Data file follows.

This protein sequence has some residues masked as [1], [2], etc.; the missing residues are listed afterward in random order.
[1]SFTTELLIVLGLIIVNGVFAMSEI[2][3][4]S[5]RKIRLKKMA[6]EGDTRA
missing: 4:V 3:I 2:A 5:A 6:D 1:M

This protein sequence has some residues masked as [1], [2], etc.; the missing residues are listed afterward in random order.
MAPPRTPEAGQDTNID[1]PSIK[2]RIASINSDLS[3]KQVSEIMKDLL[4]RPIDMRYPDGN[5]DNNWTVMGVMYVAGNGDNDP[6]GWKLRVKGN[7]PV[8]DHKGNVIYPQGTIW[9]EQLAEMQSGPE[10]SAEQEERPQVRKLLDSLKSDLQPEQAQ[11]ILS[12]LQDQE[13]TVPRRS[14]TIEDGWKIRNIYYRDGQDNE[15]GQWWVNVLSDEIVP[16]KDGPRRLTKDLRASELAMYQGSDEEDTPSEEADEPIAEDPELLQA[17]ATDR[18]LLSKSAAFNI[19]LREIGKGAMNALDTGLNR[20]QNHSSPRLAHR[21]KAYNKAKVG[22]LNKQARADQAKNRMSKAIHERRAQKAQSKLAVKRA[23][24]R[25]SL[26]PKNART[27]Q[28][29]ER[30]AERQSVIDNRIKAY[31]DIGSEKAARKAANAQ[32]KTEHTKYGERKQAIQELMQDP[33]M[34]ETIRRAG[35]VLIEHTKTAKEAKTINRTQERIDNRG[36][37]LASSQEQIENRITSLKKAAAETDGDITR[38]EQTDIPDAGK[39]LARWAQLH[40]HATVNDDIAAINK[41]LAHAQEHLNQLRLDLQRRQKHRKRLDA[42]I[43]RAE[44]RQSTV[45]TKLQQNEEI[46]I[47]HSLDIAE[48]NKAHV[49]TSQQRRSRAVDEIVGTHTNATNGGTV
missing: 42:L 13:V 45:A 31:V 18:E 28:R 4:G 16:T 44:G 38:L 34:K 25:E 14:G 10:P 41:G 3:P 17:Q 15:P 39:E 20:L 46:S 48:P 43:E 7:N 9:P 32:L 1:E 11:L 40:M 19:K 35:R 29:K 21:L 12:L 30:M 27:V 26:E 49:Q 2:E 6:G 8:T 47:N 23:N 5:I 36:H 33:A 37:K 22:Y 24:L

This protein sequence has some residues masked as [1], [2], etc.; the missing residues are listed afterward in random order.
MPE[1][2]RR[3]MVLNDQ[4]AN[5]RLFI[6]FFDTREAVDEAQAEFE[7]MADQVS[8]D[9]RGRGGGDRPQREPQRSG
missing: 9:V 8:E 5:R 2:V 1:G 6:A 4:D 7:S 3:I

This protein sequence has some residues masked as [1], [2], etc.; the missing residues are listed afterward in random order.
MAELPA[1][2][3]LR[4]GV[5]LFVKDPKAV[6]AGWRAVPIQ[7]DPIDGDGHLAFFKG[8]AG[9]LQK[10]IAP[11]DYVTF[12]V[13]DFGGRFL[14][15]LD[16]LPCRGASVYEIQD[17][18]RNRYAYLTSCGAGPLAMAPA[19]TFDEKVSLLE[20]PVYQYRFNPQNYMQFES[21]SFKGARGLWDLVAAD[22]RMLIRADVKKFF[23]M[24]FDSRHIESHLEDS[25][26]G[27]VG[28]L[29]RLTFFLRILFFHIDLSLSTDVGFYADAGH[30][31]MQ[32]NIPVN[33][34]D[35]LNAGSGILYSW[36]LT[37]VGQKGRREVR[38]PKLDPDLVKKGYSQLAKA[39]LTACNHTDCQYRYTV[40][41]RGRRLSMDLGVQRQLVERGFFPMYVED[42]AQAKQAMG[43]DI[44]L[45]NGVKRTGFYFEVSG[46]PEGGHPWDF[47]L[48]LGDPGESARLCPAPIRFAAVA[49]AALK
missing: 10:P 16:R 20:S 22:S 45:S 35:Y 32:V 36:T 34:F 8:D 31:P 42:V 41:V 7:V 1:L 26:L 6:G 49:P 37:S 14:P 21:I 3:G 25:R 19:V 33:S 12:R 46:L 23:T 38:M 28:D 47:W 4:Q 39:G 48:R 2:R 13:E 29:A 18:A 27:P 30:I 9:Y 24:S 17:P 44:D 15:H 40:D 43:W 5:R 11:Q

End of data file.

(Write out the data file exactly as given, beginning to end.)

This protein sequence has some residues masked as [1], [2], etc.; the missing residues are listed afterward in random order.
[1]SFTTELLIVLGLIIVNGVFAMSEI[2][3][4]S[5]RKIRLKKMA[6]EGDTRA
missing: 4:V 3:I 2:A 5:A 6:D 1:M

This protein sequence has some residues masked as [1], [2], etc.; the missing residues are listed afterward in random order.
MAPPRTPEAGQDTNID[1]PSIK[2]RIASINSDLS[3]KQVSEIMKDLL[4]RPIDMRYPDGN[5]DNNWTVMGVMYVAGNGDNDP[6]GWKLRVKGN[7]PV[8]DHKGNVIYPQGTIW[9]EQLAEMQSGPE[10]SAEQEERPQVRKLLDSLKSDLQPEQAQ[11]ILS[12]LQDQE[13]TVPRRS[14]TIEDGWKIRNIYYRDGQDNE[15]GQWWVNVLSDEIVP[16]KDGPRRLTKDLRASELAMYQGSDEEDTPSEEADEPIAEDPELLQA[17]ATDR[18]LLSKSAAFNI[19]LREIGKGAMNALDTGLNR[20]QNHSSPRLAHR[21]KAYNKAKVG[22]LNKQARADQAKNRMSKAIHERRAQKAQSKLAVKRA[23][24]R[25]SL[26]PKNART[27]Q[28][29]ER[30]AERQSVIDNRIKAY[31]DIGSEKAARKAANAQ[32]KTEHTKYGERKQAIQELMQDP[33]M[34]ETIRRAG[35]VLIEHTKTAKEAKTINRTQERIDNRG[36][37]LASSQEQIENRITSLKKAAAETDGDITR[38]EQTDIPDAGK[39]LARWAQLH[40]HATVNDDIAAINK[41]LAHAQEHLNQLRLDLQRRQKHRKRLDA[42]I[43]RAE[44]RQSTV[45]TKLQQNEEI[46]I[47]HSLDIAE[48]NKAHV[49]TSQQRRSRAVDEIVGTHTNATNGGTV
missing: 42:L 13:V 45:A 31:V 18:E 28:R 4:G 16:T 44:G 38:L 34:K 25:E 14:G 10:P 41:G 3:P 17:Q 15:P 39:E 20:L 46:S 48:P 43:E 7:N 9:P 32:L 1:E 11:L 40:M 19:K 35:R 29:K 21:L 12:L 30:M 27:V 26:E 49:Q 2:E 6:G 8:T 47:N 23:N 5:I 36:H 33:A 37:K 22:Y 24:L

This protein sequence has some residues masked as [1], [2], etc.; the missing residues are listed afterward in random order.
MPE[1][2]RR[3]MVLNDQ[4]AN[5]RLFI[6]FFDTREAVDEAQAEFE[7]MADQVS[8]D[9]RGRGGGDRPQREPQRSG
missing: 9:V 8:E 5:R 2:V 1:G 6:A 4:D 7:S 3:I

This protein sequence has some residues masked as [1], [2], etc.; the missing residues are listed afterward in random order.
MAELPA[1][2][3]LR[4]GV[5]LFVKDPKAV[6]AGWRAVPIQ[7]DPIDGDGHLAFFKG[8]AG[9]LQK[10]IAP[11]DYVTF[12]V[13]DFGGRFL[14][15]LD[16]LPCRGASVYEIQD[17][18]RNRYAYLTSCGAGPLAMAPA[19]TFDEKVSLLE[20]PVYQYRFNPQNYMQFES[21]SFKGARGLWDLVAAD[22]RMLIRADVKKFF[23]M[24]FDSRHIESHLEDS[25][26]G[27]VG[28]L[29]RLTFFLRILFFHIDLSLSTDVGFYADAGH[30][31]MQ[32]NIPVN[33][34]D[35]LNAGSGILYSW[36]LT[37]VGQKGRREVR[38]PKLDPDLVKKGYSQLAKA[39]LTACNHTDCQYRYTV[40][41]RGRRLSMDLGVQRQLVERGFFPMYVED[42]AQAKQAMG[43]DI[44]L[45]NGVKRTGFYFEVSG[46]PEGGHPWDF[47]L[48]LGDPGESARLCPAPIRFAAVA[49]AALK
missing: 10:P 16:R 20:S 22:S 45:S 35:Y 32:V 36:T 34:F 8:D 31:P 42:V 41:V 7:V 1:L 26:L 6:G 49:P 37:S 14:P 21:I 3:G 25:R 19:V 33:S 12:R 46:L 23:T 38:M 28:D 47:W 4:Q 39:G 48:R 2:R 13:E 29:A 18:A 27:P 30:I 9:Y 24:S 17:P 44:D 15:H 40:D 43:W 5:R 11:Q